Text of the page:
Some of the ESI dialect code requires libcapnp . (Specifically, the cosimulation component.) That code requires a version of libcapnp which is not yet part of a release. Most of the ESI cosim integration tests also require the python bindings: pycapnp. The utils/get-capnp.sh script downloads, compiles, and installs a known good version to a directory within the circt source code. It optionally installs pycapnp via ‘pip3’. The capnp compile requires libtool. Alternatively, you can use a docker image we provide via utils/run-docker.sh.

Windows: notes on setting up with Ninja 

Building on Windows using MSVC + Ninja + Python support is straight forward, though full of landmines. Here are some notes:

  • Ninja and cmake must be run in a VS Developer Command shell. If you use Powershell and don’t want to start the VS GUI, you can run:
> $vsPath = &(Join-Path ${env:ProgramFiles(x86)} "\Microsoft Visual Studio\Installer\vswhere.exe") -property installationpath
> Import-Module (Get-ChildItem $vsPath -Recurse -File -Filter Microsoft.VisualStudio.DevShell.dll).FullName
> Enter-VsDevShell -VsInstallPath $vsPath -SkipAutomaticLocation
  • VSCode’s cmake configure does not operate properly with Python support. The symptom is that the build will complete, but importing circt or mlir crashes Python. Doing everything from the command line is the only way CIRCT compiles have been made to work.

Cheat sheet for powershell:

# Install cmake, ninja, and Visual Studio
> python -m pip install psutil pyyaml numpy pybind11

> $vsPath = &(Join-Path ${env:ProgramFiles(x86)} "\Microsoft Visual Studio\Installer\vswhere.exe") -property installationpath
> Import-Module (Get-ChildItem $vsPath -Recurse -File -Filter Microsoft.VisualStudio.DevShell.dll).FullName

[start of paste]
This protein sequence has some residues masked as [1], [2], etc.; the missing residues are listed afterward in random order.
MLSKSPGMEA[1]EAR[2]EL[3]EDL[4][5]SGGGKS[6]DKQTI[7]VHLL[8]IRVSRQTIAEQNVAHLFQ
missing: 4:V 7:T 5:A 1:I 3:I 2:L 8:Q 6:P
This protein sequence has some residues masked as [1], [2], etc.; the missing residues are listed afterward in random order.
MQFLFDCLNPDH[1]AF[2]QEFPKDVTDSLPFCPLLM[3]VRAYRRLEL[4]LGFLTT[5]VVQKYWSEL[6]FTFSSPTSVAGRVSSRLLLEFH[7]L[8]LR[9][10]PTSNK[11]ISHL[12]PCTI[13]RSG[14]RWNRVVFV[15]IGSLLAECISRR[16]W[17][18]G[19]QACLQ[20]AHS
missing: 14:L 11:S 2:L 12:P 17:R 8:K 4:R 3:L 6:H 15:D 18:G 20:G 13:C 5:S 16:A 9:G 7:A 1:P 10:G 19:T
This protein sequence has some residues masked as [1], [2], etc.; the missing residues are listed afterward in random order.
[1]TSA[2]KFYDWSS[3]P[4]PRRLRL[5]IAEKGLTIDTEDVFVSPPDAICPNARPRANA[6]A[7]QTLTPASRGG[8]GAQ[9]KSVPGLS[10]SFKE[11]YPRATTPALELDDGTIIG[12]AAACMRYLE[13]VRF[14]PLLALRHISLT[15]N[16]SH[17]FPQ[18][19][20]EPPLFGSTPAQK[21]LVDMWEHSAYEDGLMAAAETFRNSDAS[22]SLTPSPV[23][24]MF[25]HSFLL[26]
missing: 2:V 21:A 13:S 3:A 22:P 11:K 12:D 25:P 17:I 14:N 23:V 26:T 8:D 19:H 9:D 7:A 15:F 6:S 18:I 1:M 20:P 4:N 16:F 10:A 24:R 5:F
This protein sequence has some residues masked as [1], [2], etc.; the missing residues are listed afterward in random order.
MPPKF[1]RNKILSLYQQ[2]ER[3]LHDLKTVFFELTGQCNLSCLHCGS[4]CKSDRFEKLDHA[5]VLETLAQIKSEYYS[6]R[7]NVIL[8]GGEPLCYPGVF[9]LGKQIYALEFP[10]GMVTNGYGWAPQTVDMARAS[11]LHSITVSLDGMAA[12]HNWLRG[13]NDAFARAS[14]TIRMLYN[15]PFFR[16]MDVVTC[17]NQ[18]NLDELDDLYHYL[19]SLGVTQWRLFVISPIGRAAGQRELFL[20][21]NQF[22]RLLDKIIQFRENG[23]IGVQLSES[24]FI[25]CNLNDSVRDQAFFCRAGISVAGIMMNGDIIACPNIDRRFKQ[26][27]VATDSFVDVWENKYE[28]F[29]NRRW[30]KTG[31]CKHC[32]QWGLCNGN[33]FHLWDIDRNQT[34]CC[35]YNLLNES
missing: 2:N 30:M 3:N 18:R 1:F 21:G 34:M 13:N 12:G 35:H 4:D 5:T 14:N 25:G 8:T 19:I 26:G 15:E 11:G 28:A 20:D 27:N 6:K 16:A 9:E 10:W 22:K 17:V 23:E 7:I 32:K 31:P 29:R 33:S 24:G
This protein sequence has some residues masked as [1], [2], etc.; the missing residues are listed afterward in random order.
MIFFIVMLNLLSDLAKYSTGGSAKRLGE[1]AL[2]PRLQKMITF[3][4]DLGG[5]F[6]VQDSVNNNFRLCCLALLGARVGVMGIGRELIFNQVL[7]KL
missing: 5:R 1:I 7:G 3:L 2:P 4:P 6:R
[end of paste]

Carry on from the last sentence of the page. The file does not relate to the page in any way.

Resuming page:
> Enter-VsDevShell -VsInstallPath $vsPath -SkipAutomaticLocation

> cd <circt clone>
> cmake -B<build_dir> llvm/llvm `
    -GNinja `
    -DLLVM_ENABLE_PROJECTS=mlir `
    -DCMAKE_BUILD_TYPE=Debug `
    -DLLVM_TARGETS_TO_BUILD=X86 `
    -DLLVM_ENABLE_ASSERTIONS=ON `
    -DMLIR_ENABLE_BINDINGS_PYTHON=ON `
    -DLLVM_EXTERNAL_PROJECTS=circt `
    -DLLVM_EXTERNAL_CIRCT_SOURCE_DIR="$(PWD)" `
    -DCIRCT_BINDINGS_PYTHON_ENABLED=ON `
    -DCMAKE_EXPORT_COMPILE_COMMANDS=ON
> ninja -C<build_dir> check-circt

Submitting changes to CIRCT 

The project is small so there are few formal process yet. We generally follow the LLVM and MLIR community practices, but we currently use pull requests and GitHub issues. Here are some high-level guidelines:

  • Please use clang-format in the LLVM style. There are good plugins for common editors like VSCode, Atom, etc, or you can run it manually. This makes code easier to read and understand.

  • Beyond mechanical formatting issues, please follow the LLVM Coding Standards .

  • Please practice “ incremental development ", preferring to send a small series of incremental patches rather than large patches. There are other policies in the LLVM Developer Policy document that are worth skimming.

  • Please use “Squash and Merge” in PRs when they are approved - we don’t need the intra-change history in the repository history.

  • Please create a PR to get a code review. For reviewers, it is good to look at the primary author of the code you are touching to make sure they are at least CC’d on the PR.

Submitting changes to LLVM / MLIR 

This project depends on MLIR and LLVM, and it is occasionally useful to improve them. To get set up for this:

  1. Follow the “ How to Contribute ” instructions, and install the right tools, e.g. ‘arcanist’ and clang-format.
  2. Get an LLVM Phabricator account
  3. Ask for LLVM commit access , the barrier is low.

Submitting a patch 

The patch flow goes like this:

  1. Check out the LLVM mono repo (as described above).
  2. Make changes to your codebase.
  3. Stage your changes with git add.
  4. Run clang-format to tidy up the details of the patch with git clang-format origin/main
  5. Create a patch in Phabricator with arc diff.
  6. Iterate on review, changing your code and sending another patch with arc diff.

When your review converges and your patch is approved, do the following:

  1. commit your changes with git commit
  2. rebase your changes with git pull --rebase
  3. retest your patch with ninja check-mlir (or whatever other target makes sense)
  4. push your changes with git push